Two polls, both by CNN, are getting a lot of attention, and rightly so. Let’s start with the one on President Obama, released this morning. This survey has Obama’s approval under water at 45%/52%. That isn’t a surprise, since Obama hasn’t topped 50% in the CNN poll in two years. Currently, Obama ranks below all former presidents; George W. Bush is now rated 52%/43% by these same respondents. So the Democrats’ last-ditch refrain–“at least he’s better than Bush!”–has reached its sell-by date.
Of course, Obama is a lame duck. Most significant for next year’s election is how voters view his performance on individual issues, where Obama has always fared worse than his overall approval scores. If we assume that his former Secretary of State will be the Democrats’ 2016 nominee, his scores on foreign policy are most relevant. And they are brutal:
Foreign affairs 43%/55%
So Hillary is going to have a tough time running on her record as Secretary of State.
Which brings us to the second CNN poll, which showed Mrs. Clinton with a negative 46%/50% overall approval rating. (Paul wrote about that one, and a WaPo poll on Hillary, here.) Byron York went behind the top line of the CNN survey to figure out who does, and who doesn’t, like Hillary. For the most part, the answers aren’t surprising. Clinton suffers from a horrible gender gap: men disapprove of her by 38%/58%. But in general, she is viewed positively by Democratic party groups–minorities, urban dwellers, and, perhaps surprisingly, young people, and negatively by everyone else.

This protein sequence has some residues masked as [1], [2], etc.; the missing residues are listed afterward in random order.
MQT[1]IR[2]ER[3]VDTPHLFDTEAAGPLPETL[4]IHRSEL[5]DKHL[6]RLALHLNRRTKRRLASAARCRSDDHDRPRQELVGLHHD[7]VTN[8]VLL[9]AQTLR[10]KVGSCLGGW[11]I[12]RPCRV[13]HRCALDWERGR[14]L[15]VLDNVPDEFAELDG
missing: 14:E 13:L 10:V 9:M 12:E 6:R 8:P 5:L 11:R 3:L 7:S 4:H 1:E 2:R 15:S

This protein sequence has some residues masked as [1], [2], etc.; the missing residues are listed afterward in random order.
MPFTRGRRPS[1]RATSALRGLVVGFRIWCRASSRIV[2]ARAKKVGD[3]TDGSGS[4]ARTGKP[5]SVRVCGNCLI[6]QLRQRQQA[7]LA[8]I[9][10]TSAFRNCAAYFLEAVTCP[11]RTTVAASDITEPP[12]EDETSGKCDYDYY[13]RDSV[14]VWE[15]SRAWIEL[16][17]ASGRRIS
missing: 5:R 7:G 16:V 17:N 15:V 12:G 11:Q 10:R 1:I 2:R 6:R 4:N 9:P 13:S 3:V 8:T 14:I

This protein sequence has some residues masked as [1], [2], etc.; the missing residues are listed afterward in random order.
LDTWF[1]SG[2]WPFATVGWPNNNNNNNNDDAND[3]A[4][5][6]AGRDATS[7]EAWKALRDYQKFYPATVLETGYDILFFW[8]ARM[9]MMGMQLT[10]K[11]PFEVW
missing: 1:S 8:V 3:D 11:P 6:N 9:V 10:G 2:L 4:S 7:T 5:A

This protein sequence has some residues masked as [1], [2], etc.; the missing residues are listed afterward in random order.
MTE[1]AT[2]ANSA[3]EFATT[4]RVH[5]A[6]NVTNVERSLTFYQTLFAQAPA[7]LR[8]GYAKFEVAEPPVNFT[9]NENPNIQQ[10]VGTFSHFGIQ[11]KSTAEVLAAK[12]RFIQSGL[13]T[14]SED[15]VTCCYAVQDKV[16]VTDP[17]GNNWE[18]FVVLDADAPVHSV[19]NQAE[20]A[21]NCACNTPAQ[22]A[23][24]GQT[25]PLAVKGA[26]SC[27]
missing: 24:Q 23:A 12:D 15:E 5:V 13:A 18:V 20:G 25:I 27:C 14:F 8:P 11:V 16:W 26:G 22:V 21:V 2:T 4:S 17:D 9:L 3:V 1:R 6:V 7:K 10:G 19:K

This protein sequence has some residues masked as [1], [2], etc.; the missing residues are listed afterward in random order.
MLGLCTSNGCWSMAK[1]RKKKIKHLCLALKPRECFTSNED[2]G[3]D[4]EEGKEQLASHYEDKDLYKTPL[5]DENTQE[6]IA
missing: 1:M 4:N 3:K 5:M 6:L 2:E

Byron concludes that these numbers aren’t necessarily so bad for Hillary, because she rates pretty well with the same coalition that carried Obama to two victories:
[L]ook at women, minorities, young people, and people who make less than $50,000. Those are the core building blocks of the Obama coalition, and Clinton is in good shape with them. That has to be heartening for Clinton strategists. The problem, of course, is that Obama attracted enough voters from other groups — men, whites, older people, and those making more than $50,000 — to win handily not once but twice. Whether Clinton can do that is a very open question.
True, but I think Hillary faces another, tougher challenge: getting the voters who tell pollsters they like her to the polls. I don’t think Hillary will lose because hard-core Democrats turn against her, but I think she is very likely to lose because she can’t generate enough enthusiasm to motivate casual voters to turn out. Certainly memories of her role in the Obama administration’s discredited foreign policies won’t help.